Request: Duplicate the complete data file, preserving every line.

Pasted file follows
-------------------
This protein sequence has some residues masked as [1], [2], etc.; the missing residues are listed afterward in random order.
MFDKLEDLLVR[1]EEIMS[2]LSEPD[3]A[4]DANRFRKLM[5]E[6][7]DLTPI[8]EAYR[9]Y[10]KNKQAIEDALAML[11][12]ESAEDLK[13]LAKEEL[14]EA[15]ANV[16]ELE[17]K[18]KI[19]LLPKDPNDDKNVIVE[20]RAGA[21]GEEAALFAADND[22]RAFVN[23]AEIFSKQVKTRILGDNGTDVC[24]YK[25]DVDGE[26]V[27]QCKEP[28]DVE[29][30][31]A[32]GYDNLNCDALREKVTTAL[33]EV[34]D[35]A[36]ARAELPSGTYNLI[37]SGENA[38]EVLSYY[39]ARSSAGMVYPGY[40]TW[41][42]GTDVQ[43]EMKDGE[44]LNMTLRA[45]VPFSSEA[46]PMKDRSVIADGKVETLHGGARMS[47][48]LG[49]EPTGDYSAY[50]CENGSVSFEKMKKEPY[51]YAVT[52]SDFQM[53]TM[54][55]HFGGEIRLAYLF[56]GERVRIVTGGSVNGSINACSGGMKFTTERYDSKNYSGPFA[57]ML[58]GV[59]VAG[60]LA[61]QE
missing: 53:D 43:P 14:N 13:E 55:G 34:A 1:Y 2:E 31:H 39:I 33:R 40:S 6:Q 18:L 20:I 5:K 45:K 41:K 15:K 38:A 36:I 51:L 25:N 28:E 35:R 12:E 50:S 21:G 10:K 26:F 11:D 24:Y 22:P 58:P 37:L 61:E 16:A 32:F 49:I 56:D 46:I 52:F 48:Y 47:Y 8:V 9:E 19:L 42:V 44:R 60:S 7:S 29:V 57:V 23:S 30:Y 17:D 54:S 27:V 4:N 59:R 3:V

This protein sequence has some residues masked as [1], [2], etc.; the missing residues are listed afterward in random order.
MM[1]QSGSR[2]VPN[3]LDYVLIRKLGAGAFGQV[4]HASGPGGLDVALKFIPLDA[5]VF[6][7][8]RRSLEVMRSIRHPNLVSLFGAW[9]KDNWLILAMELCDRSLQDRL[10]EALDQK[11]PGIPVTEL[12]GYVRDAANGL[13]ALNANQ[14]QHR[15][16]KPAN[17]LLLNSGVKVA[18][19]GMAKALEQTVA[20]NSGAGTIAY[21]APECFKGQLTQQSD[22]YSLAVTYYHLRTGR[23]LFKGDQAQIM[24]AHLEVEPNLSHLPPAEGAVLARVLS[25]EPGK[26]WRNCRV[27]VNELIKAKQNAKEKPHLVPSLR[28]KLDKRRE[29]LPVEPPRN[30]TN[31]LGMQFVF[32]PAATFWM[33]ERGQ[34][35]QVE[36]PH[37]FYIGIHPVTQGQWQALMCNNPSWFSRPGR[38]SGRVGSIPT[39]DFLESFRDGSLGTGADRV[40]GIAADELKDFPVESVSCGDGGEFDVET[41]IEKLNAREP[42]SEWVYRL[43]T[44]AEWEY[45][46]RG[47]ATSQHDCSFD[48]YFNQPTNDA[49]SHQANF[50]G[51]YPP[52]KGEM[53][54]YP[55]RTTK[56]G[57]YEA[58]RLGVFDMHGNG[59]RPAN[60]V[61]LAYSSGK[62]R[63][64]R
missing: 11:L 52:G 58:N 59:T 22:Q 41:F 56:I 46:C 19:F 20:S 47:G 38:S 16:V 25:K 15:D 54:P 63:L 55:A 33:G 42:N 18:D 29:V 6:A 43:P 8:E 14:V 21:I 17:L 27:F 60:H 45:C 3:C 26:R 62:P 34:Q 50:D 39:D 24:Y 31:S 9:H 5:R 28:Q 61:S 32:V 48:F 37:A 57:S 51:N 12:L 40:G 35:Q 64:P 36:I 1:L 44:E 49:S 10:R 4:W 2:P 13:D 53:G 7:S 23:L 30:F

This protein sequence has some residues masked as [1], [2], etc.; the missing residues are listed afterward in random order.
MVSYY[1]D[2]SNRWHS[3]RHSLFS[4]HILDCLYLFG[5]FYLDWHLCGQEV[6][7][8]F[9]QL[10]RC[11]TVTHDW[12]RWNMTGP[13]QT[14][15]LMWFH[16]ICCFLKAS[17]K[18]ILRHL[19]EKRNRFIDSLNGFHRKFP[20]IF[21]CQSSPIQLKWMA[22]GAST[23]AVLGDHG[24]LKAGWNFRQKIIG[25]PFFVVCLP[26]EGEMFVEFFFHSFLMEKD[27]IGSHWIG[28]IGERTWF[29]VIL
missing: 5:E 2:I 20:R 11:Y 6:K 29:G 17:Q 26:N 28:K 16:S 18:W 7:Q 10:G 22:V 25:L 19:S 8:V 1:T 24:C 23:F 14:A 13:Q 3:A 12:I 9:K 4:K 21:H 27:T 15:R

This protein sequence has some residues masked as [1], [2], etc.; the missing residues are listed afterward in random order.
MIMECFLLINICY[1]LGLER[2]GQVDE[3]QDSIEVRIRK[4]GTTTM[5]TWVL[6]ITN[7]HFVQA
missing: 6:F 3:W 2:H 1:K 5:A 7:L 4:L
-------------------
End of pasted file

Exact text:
This protein sequence has some residues masked as [1], [2], etc.; the missing residues are listed afterward in random order.
MFDKLEDLLVR[1]EEIMS[2]LSEPD[3]A[4]DANRFRKLM[5]E[6][7]DLTPI[8]EAYR[9]Y[10]KNKQAIEDALAML[11][12]ESAEDLK[13]LAKEEL[14]EA[15]ANV[16]ELE[17]K[18]KI[19]LLPKDPNDDKNVIVE[20]RAGA[21]GEEAALFAADND[22]RAFVN[23]AEIFSKQVKTRILGDNGTDVC[24]YK[25]DVDGE[26]V[27]QCKEP[28]DVE[29][30][31]A[32]GYDNLNCDALREKVTTAL[33]EV[34]D[35]A[36]ARAELPSGTYNLI[37]SGENA[38]EVLSYY[39]ARSSAGMVYPGY[40]TW[41][42]GTDVQ[43]EMKDGE[44]LNMTLRA[45]VPFSSEA[46]PMKDRSVIADGKVETLHGGARMS[47][48]LG[49]EPTGDYSAY[50]CENGSVSFEKMKKEPY[51]YAVT[52]SDFQM[53]TM[54][55]HFGGEIRLAYLF[56]GERVRIVTGGSVNGSINACSGGMKFTTERYDSKNYSGPFA[57]ML[58]GV[59]VAG[60]LA[61]QE
missing: 53:D 43:P 14:N 13:E 55:G 34:A 1:Y 2:E 31:H 39:I 33:R 40:S 6:Q 18:L 20:I 5:K 45:K 41:K 15:K 38:A 36:I 51:L 25:N 28:E 35:R 12:E 50:S 21:G 10:K 26:F 11:D 24:Y 22:P 58:P 37:L 61:E 16:A 32:F 49:I 56:D 46:I 52:F 48:Y 47:Y 8:V 9:E 19:L 42:V 44:R 60:S 7:S 29:V 57:V 23:S 30:Y 17:D 54:S 27:V 4:N 59:R 3:V

This protein sequence has some residues masked as [1], [2], etc.; the missing residues are listed afterward in random order.
MM[1]QSGSR[2]VPN[3]LDYVLIRKLGAGAFGQV[4]HASGPGGLDVALKFIPLDA[5]VF[6][7][8]RRSLEVMRSIRHPNLVSLFGAW[9]KDNWLILAMELCDRSLQDRL[10]EALDQK[11]PGIPVTEL[12]GYVRDAANGL[13]ALNANQ[14]QHR[15][16]KPAN[17]LLLNSGVKVA[18][19]GMAKALEQTVA[20]NSGAGTIAY[21]APECFKGQLTQQSD[22]YSLAVTYYHLRTGR[23]LFKGDQAQIM[24]AHLEVEPNLSHLPPAEGAVLARVLS[25]EPGK[26]WRNCRV[27]VNELIKAKQNAKEKPHLVPSLR[28]KLDKRRE[29]LPVEPPRN[30]TN[31]LGMQFVF[32]PAATFWM[33]ERGQ[34][35]QVE[36]PH[37]FYIGIHPVTQGQWQALMCNNPSWFSRPGR[38]SGRVGSIPT[39]DFLESFRDGSLGTGADRV[40]GIAADELKDFPVESVSCGDGGEFDVET[41]IEKLNAREP[42]SEWVYRL[43]T[44]AEWEY[45][46]RG[47]ATSQHDCSFD[48]YFNQPTNDA[49]SHQANF[50]G[51]YPP[52]KGEM[53][54]YP[55]RTTK[56]G[57]YEA[58]RLGVFDMHGNG[59]RPAN[60]V[61]LAYSSGK[62]R[63][64]R
missing: 11:L 52:G 58:N 59:T 22:Q 41:F 56:I 46:C 19:F 20:S 47:G 38:S 16:V 25:K 15:D 54:P 63:L 55:A 33:G 42:N 18:D 29:V 6:A 43:P 8:E 14:V 21:I 17:L 27:F 60:H 45:C 3:C 26:R 62:P 34:Q 50:D 39:D 24:Y 31:S 9:H 5:R 28:Q 61:S 32:V 48:F 37:A 57:S 51:N 12:L 40:G 35:Q 64:P 36:I 1:L 44:E 49:S 10:R 4:W 2:P 13:D 53:G 7:S 23:L 30:F

This protein sequence has some residues masked as [1], [2], etc.; the missing residues are listed afterward in random order.
MVSYY[1]D[2]SNRWHS[3]RHSLFS[4]HILDCLYLFG[5]FYLDWHLCGQEV[6][7][8]F[9]QL[10]RC[11]TVTHDW[12]RWNMTGP[13]QT[14][15]LMWFH[16]ICCFLKAS[17]K[18]ILRHL[19]EKRNRFIDSLNGFHRKFP[20]IF[21]CQSSPIQLKWMA[22]GAST[23]AVLGDHG[24]LKAGWNFRQKIIG[25]PFFVVCLP[26]EGEMFVEFFFHSFLMEKD[27]IGSHWIG[28]IGERTWF[29]VIL
missing: 5:E 2:I 20:R 11:Y 6:K 29:G 17:Q 26:N 28:K 16:S 18:W 7:Q 10:G 22:V 25:L 19:S 8:V 1:T 24:C 23:F 14:A 13:Q 3:A 12:I 9:K 4:K 21:H 27:T 15:R

This protein sequence has some residues masked as [1], [2], etc.; the missing residues are listed afterward in random order.
MIMECFLLINICY[1]LGLER[2]GQVDE[3]QDSIEVRIRK[4]GTTTM[5]TWVL[6]ITN[7]HFVQA
missing: 6:F 3:W 2:H 1:K 5:A 7:L 4:L